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Effects of β-glucan on Salmonella enterica serovar Typhimurium swine colonization and microbiota alterations



The 2017 Veterinary Feed Directive eliminated the use of medically important antibiotics for growth promotion of food animals; thus, alternative growth promoters are highly desirable by food animal producers to enhance animal health and reduce pathogen colonization, including the human foodborne pathogen Salmonella. β(1-3)(1-6)-d-glucan (β-glucan) is a soluble fiber with prebiotic characteristics; it has been shown to modulate immune and intestinal functions that strengthen swine resistance to health challenges such as bacterial infections when supplemented in the diets of growing pigs. The current study evaluated the effects of a β-glucan product on gut microbial community structure as well as Salmonella shedding and intestinal colonization.


Five-week-old pigs were fed a β-glucan amended diet at 500 g/ton (n = 13) or a non-amended control diet (n = 14) for three weeks, followed by inoculation of the 27 pigs with 1 × 109 colony forming units of Salmonella enterica serovar Typhimurium strain UK1. While remaining on the respective diets, fecal samples collected at 2, 4, 7, and 16 days post-inoculation (dpi) were similar for Salmonella shedding counts between the two diets. At 16 dpi, Salmonella counts were significantly lower in the cecal contents of the β-glucan-fed pigs (P = 0.0339) and a trend towards a reduction was observed in the Peyer’s patches region of the ileum (P = 0.0790) compared to the control pigs. Pigs fed β-glucan for three weeks exhibited an increase in members of the Clostridia class in their fecal microbial communities, and after inoculation with Salmonella, several potentially beneficial microorganisms were enriched in the microbiota of β-glucan-fed pigs (Lactobacillus, Ruminococcaceae, Prevotellaceae, Veillonellaceae, Bifidobacterium and Olsenella).


Administration of β-glucan altered the swine gut microbiome and reduced Salmonella colonization in the cecal contents.


Salmonella enterica is a human foodborne pathogen with a high incidence of asymptomatic carriage in food animals, including swine [1,2,3]. Salmonella is recovered throughout the swine production system, including the housing environment, feed, water sources, lairage, and vectors such as insects, rodents, migratory birds, and the clothing/footwear of caretakers [4,5,6]. The environmentally ubiquitous nature of the > 2600 serovars of Salmonella combined with its commensal-like state in food animals results in an arduous pathogen to eliminate from the food chain, especially as food animal production systems expand and antibiotic usage in food animals diminishes. This dilemma necessitates the identification, development, evaluation and implementation of alternative control strategies to limit Salmonella in food animals, including swine.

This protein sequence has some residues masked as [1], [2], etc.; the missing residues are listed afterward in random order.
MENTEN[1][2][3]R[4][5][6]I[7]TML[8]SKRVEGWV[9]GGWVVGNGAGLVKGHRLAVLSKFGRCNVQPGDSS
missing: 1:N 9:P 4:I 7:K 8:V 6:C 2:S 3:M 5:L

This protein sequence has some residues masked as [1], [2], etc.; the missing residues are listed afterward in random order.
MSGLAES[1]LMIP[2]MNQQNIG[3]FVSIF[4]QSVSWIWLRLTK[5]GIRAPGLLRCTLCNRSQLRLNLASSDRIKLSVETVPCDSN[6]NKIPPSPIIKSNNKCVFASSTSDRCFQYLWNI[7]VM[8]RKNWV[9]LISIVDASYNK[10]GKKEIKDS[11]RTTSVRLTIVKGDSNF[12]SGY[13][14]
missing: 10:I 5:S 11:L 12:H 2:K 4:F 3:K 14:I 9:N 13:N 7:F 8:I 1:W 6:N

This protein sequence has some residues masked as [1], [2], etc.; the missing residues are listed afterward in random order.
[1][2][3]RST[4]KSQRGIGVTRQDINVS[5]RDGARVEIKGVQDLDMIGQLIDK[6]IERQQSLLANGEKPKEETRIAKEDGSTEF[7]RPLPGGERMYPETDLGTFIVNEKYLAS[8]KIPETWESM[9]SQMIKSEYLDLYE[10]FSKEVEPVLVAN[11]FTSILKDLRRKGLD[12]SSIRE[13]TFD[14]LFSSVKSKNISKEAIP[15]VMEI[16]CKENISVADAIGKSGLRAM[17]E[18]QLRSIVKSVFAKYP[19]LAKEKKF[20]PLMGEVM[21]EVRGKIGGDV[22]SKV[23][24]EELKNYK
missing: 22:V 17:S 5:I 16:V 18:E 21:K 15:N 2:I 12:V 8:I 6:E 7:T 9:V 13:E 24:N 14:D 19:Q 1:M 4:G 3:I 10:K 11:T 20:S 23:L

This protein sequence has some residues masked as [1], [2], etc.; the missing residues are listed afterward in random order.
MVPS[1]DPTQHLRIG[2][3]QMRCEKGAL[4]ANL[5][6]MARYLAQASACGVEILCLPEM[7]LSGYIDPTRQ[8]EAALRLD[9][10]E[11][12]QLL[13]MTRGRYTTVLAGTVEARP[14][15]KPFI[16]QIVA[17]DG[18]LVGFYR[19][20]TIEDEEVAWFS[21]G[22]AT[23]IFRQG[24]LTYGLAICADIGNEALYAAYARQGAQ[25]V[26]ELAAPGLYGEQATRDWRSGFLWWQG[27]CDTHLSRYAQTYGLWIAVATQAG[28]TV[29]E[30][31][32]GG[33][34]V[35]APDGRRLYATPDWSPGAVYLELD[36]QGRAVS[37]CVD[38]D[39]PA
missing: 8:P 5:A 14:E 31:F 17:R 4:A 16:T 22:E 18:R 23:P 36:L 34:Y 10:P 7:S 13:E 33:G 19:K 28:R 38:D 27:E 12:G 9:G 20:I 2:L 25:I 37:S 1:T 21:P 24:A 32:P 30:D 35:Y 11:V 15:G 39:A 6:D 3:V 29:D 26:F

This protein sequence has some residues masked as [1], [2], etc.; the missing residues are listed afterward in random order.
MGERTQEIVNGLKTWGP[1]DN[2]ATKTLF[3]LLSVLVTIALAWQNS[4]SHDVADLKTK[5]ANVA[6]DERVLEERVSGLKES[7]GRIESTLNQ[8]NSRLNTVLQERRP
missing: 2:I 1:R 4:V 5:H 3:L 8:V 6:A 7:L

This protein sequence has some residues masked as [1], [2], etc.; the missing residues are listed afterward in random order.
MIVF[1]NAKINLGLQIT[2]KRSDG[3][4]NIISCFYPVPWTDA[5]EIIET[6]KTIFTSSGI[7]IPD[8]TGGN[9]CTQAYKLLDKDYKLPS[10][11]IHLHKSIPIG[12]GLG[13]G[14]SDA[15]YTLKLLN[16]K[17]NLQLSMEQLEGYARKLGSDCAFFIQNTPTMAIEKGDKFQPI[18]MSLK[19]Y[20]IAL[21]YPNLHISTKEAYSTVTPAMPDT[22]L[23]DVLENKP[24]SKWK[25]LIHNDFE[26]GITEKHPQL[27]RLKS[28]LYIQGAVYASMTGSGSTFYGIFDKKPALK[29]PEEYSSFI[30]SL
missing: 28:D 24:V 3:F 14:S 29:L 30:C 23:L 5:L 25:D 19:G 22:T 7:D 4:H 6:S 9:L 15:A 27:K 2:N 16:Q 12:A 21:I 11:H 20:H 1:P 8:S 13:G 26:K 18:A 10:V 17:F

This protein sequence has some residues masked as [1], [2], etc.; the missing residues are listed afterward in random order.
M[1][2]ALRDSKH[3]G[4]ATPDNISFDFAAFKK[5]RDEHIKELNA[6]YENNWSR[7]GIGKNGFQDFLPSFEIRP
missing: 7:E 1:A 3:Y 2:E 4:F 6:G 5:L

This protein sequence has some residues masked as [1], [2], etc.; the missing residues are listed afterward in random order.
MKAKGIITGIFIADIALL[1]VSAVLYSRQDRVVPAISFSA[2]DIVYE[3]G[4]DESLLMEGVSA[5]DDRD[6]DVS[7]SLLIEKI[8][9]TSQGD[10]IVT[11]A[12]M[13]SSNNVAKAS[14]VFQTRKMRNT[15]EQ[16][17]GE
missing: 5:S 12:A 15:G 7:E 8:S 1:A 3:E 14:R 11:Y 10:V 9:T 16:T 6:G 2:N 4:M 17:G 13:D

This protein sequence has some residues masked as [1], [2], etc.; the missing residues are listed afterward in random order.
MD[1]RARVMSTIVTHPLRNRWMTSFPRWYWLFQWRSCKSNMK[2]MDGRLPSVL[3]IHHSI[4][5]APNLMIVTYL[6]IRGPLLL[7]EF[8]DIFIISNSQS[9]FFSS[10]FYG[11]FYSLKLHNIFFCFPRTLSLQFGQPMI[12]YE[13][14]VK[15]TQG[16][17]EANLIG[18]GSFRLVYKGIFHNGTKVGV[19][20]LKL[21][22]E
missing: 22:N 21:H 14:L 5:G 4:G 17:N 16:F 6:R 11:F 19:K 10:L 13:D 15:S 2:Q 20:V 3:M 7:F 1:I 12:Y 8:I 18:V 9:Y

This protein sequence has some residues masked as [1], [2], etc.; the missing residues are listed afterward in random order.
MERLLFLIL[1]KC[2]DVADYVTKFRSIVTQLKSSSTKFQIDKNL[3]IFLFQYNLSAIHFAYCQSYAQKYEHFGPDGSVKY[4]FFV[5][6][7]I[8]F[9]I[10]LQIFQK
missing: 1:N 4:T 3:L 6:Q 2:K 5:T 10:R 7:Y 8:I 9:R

One potential control strategy is supplementation of animal feed with β(1-3)(1-6)-d-glucan (β-glucan), a type of soluble fiber that is reported to have various beneficial properties such as immunomodulatory effects on the innate immune system [7, 8], enhanced growth performance [9], protection against infection [10], and improved intestinal tight junctions that decrease gut permeability and gut leakage [11]. These naturally occurring polysaccharides are isolated from various sources such as yeast, grain, seaweed, and algae, and are typically fermented in the animal host hindgut, providing energy substrates for the colonic epithelial cells as well as producing beneficial short chain fatty acids (SCFAs) that positively influence the microbial community of the intestinal tract [12, 13]. Stuyven et al. suggested that administration of β-glucan to weaned piglets decreased susceptibility to enterotoxigenic Escherichia coli (ETEC) and the supplement could be utilized as an antibiotic alternative for prevention of post-weaning diarrhea in pigs [14]. Although reports vary on the benefits of β-glucan use in Salmonella challenge studies of swine, poultry and cattle, reduction in transmission of Salmonella enterica serovar Typhimurium var Copenhagen in pigs was observed [15], as well as decreased colonization levels of the chicken ceca, liver and spleen by Salmonella enterica serovars Typhimurium and Enteritidis [16,17,18]. In the current study, evaluation of in-feed supplementation with a β-glucan product revealed significant reduction of S. Typhimurium in the cecal contents of pigs receiving β-glucan as well as favorable alterations in fecal microbial communities, suggesting a potential beneficial influence of the β-glucan product on the swine gut.